I finally got around to mordanting some silk and a bit of wool fleece to trial the late summer flowers in the dye pot. The first test was not a flower, but a pint of blueberries that got pushed to the back of the fridge. I normally would not use edible goods for dyeing, but by the time I found the blueberries, they were not fit for human consumption. They yielded a nice blue-violet color with some interesting green mottling. I anticipate that the color will fade over time, as most berry dyes are prone to do.
Next, I tried a batch of Joe Pye Weed, an immensely tall plant that blooms a large cluster of wispy dusty pink florets. I know enough already to never expect that a plant will yield the color of its flowers. The Joe Pye resulted in a nice golden color.
Speaking of not getting results that you expected, I did expect a nice red-violet color from some hibiscus flowers. What I got was a murky green-gray. Not at all what one of my books promised. I have no idea what went wrong. I tried the hibiscus twice, same result.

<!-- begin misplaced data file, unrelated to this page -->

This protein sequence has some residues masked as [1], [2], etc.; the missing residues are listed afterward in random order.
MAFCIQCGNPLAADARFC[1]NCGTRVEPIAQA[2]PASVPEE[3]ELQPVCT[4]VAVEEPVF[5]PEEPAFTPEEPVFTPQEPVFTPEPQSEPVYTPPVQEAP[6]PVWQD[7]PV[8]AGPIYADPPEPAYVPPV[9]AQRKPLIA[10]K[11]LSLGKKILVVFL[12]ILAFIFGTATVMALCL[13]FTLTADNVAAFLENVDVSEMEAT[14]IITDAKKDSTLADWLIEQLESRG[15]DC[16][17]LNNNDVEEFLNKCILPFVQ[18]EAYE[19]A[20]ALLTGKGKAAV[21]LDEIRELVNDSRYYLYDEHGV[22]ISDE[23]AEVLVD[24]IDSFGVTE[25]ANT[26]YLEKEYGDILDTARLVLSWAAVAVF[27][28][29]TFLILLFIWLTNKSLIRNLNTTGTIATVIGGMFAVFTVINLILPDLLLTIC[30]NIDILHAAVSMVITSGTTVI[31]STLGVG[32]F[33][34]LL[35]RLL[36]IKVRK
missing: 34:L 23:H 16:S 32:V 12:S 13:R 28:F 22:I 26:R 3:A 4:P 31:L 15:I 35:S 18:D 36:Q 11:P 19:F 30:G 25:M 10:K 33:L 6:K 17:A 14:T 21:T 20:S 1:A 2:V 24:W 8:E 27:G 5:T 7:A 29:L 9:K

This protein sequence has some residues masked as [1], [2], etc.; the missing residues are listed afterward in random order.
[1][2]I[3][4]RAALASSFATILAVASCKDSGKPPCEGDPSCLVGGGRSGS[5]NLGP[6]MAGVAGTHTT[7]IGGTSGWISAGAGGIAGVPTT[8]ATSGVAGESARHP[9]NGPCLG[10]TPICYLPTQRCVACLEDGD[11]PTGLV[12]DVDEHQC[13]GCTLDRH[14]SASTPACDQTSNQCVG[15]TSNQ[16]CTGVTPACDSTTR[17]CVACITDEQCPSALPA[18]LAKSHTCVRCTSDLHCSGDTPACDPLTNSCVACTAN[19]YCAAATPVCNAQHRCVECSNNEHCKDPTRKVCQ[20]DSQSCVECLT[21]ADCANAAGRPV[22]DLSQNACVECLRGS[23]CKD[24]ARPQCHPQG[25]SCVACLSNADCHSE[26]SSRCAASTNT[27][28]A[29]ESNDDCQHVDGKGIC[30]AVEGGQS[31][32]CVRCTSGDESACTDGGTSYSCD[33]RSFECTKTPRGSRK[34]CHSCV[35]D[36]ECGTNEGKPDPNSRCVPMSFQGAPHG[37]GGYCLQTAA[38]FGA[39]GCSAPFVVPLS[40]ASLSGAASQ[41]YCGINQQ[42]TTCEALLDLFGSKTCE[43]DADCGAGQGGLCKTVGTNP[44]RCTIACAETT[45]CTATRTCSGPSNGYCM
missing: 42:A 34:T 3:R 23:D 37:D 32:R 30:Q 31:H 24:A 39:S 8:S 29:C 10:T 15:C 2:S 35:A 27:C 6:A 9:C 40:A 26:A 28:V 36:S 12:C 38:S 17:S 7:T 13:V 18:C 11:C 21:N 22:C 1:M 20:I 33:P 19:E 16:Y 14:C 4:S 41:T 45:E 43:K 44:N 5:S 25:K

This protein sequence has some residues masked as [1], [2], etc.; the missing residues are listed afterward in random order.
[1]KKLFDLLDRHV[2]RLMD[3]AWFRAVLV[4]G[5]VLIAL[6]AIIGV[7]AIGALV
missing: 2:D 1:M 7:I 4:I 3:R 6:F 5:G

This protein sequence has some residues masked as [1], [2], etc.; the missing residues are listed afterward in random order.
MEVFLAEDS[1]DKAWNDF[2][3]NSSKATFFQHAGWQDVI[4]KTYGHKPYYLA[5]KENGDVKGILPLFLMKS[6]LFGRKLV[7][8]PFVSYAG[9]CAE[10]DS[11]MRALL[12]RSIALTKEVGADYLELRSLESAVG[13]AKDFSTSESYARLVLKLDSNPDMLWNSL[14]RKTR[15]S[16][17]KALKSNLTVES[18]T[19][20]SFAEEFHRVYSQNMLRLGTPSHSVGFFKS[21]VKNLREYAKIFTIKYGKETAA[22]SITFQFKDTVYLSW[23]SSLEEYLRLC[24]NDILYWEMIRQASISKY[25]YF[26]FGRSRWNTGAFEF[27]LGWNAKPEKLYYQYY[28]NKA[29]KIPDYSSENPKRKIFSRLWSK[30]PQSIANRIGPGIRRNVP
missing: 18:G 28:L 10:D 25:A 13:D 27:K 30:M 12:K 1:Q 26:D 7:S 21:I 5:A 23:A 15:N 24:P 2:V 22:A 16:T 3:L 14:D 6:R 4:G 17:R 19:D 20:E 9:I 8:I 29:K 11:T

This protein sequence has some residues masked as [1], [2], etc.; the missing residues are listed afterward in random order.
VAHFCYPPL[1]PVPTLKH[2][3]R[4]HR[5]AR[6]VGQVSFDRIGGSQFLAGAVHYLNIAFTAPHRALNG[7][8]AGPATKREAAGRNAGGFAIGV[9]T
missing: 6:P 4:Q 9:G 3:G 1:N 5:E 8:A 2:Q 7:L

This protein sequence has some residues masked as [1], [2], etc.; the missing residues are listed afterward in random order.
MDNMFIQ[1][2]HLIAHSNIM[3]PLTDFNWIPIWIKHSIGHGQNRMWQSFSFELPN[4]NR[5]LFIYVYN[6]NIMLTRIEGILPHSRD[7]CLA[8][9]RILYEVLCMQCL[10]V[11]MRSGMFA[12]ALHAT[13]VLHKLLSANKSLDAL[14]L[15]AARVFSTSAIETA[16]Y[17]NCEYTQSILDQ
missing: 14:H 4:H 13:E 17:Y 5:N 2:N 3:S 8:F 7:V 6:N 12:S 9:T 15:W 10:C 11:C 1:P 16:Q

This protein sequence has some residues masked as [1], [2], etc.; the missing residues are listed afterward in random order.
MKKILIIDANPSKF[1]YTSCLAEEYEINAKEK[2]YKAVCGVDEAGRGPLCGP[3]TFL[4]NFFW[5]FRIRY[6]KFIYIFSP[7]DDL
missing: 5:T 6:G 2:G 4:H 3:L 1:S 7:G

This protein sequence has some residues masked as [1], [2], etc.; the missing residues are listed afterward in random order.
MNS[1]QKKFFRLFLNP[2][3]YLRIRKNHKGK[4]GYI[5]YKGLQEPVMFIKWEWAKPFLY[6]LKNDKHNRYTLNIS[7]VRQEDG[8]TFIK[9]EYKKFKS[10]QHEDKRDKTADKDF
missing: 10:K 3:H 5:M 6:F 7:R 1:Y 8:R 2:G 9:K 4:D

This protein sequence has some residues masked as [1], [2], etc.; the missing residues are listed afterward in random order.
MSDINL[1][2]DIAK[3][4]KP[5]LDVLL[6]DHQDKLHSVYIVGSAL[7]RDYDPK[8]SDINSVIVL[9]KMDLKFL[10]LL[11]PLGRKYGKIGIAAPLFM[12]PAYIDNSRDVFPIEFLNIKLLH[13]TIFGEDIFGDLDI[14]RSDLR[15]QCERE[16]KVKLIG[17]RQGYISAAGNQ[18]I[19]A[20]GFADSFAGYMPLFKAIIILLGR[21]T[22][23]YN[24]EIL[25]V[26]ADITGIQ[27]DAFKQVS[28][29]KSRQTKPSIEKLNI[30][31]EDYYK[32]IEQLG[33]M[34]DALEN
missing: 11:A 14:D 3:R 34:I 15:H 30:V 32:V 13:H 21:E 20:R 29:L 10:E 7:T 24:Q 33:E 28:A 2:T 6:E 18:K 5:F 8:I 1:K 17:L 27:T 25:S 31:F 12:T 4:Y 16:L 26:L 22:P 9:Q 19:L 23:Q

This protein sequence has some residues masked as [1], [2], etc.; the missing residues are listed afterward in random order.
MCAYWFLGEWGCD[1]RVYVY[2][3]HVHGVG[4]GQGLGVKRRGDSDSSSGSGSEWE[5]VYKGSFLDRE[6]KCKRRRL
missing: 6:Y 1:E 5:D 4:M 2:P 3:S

After the hibiscus disappointment, I cooked up a pot of ironweed. The flower clusters of this plant are a vibrant red-violet, so intense that you might not think they are real. It would be amazing if the flowers really did impart their color in the dye bath. The ironweed, after rinsing, drying and pressing, turned out to be….
The same color as the Joe Pye Weed! The ironweed is on the left, Joe Pye Weed on the right in the above image. I knew I was not going to get a bright pink-red; the one book that discussed ironweed as a dye indicated it would result in a bright pale green. I am starting to re-think my grand scheme to have a big dye plant garden and sell yards and yards of lovely plant dyed fabric. At least not anytime soon, I have lots of learning yet, and tinkering with process and recipes.
Last week, my mom brought me a nice bouquet of dahlias from her garden. When the flowers faded, they went into the dyepot. The silks came out a very pale creamy orange. At last, something a little different! They soaked in the dye for over 24 hours, so I am a bit surprised that the color was so light. I am going to re-read the mordanting instructions, I must be skipping something.
Next on my list: sumac berries, marigolds, beets and goldenrod.